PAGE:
2) Questions about my art: Subject Matter
How did you discover the works of J. R. R. Tolkien?
My mother read the Hobbit to me when I was in primary school, and then we went on to the Lord of the Rings. She was a huge Tolkien fan at the time, too. It took me ages to finally tackle the Silmarillion, however – when I finally did, at seventeen, it hit me like a blast. I quickly went on to read anything by and about Tolkien that I could get my hands on.
What on earth is this whole Hannibal business?
Hannibal has fascinated me for twenty-five years – since I was thirteen, to be precise. Thus, my obsession for Hannibal even precedes my obsession with the Silmarillion. Through a bad sixties movie and a fantastic young adult novel, I came across this Carthaginian commander and needed to find out more. I bought every book I could find, and got everything from the library that I couldn’t buy. By the time I was fifteen, I was reading the ancient sources (Livy, Polybios, even in Latin if I could get them, which was difficult for a student in those days), as well as highly scientific publications on things like the crossing of the Alps and the question of the war guilt – and with everything that fascinated me, I drew excessively. Visually, the story was just as fascinating as it was dramatically. I’ve always had a soft spot for the great and tragic losers of history, and it doesn’t get much greater and more tragic than Hannibal.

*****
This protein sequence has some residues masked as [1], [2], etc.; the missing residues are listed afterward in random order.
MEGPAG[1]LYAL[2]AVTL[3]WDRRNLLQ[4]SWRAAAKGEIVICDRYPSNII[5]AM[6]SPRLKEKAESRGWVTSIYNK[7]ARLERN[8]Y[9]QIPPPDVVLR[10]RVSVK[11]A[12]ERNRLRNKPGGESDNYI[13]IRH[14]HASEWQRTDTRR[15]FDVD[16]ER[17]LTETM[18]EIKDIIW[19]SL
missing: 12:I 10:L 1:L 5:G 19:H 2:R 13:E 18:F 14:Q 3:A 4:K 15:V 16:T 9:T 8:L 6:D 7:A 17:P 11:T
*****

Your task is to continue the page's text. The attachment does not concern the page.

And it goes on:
And yes, this fascination made me one extremely weird teenager. I even drew a lifesized Hannibal that I put up on my wardrobe (since the BRAVO absolutely refused to make a lifesized cutout from anyone but Michael Jackson and Madonna; really, imagine the gall. Hannibal was way cooler than them.)
What are those Rhyddion Chronicles anyway?
The Rhyddion Chronicles are a novel project that I’ve been working on since 2001, writing and rewriting. They’re currently on hold. It’s a Historical Fantasy novel set in an alternate 13th century Wales (called Rhyddion) struggling with the expansion of a powerful neighbour (Saexony, which is obviously based on England). The protagonist, Aedan (previously Aidan) is a bastard of a noble house of Rhyddion, who finds himself in the middle of the war, while being targeted by the Church for his (very minor) magical powers. I’ve been fascinated with the history of Wales – particularly Llywelyn the Last – for nearly twenty years (another tragic loser of history).
I’ve read this book by […]. It’s really good. I know you’d love it. And I’m sure you’ve feel inspired to draw. I’d love to see your interpretation of […].
Please read that sentence carefully, and try to imagine how very pushy that sounds. And read the answer to the next question.
When are you going to draw your next Harry Potter/Tolkien/Song of Ice and Fire/Drizzt/[insert fandom here] pic?
Obviously, I can’t say. I draw things that fascinate me at any given time. I draw because I have to. Inspiration doesn’t strike by request. As Ovid said: fert animus – my spirit drives me. I don’t have much of a say in it, and if I don’t, how can anyone else?
There are subject matters that I have returned to again and again in my life – like Tolkien and Harry Potter and Hannibal – and there are a few that I’ve probably left for good. I can just say: It’s possible that I’ll draw more stuff about them sometime in the future, but I totally can’t say for certain.
If you seriously want me to draw something for you, you can always commission me!
Legolas/Fingolfin has blonde hair/Feanor has long hair/Gimli has red hair/Dwarf women have no beards/Hannibal was ugly/Sirius is a different breed of dog/insert other fandom-specific bit of nerdiness here
Please don’t. Please, please don’t. Draw them yourself if you want to; what’s keeping you?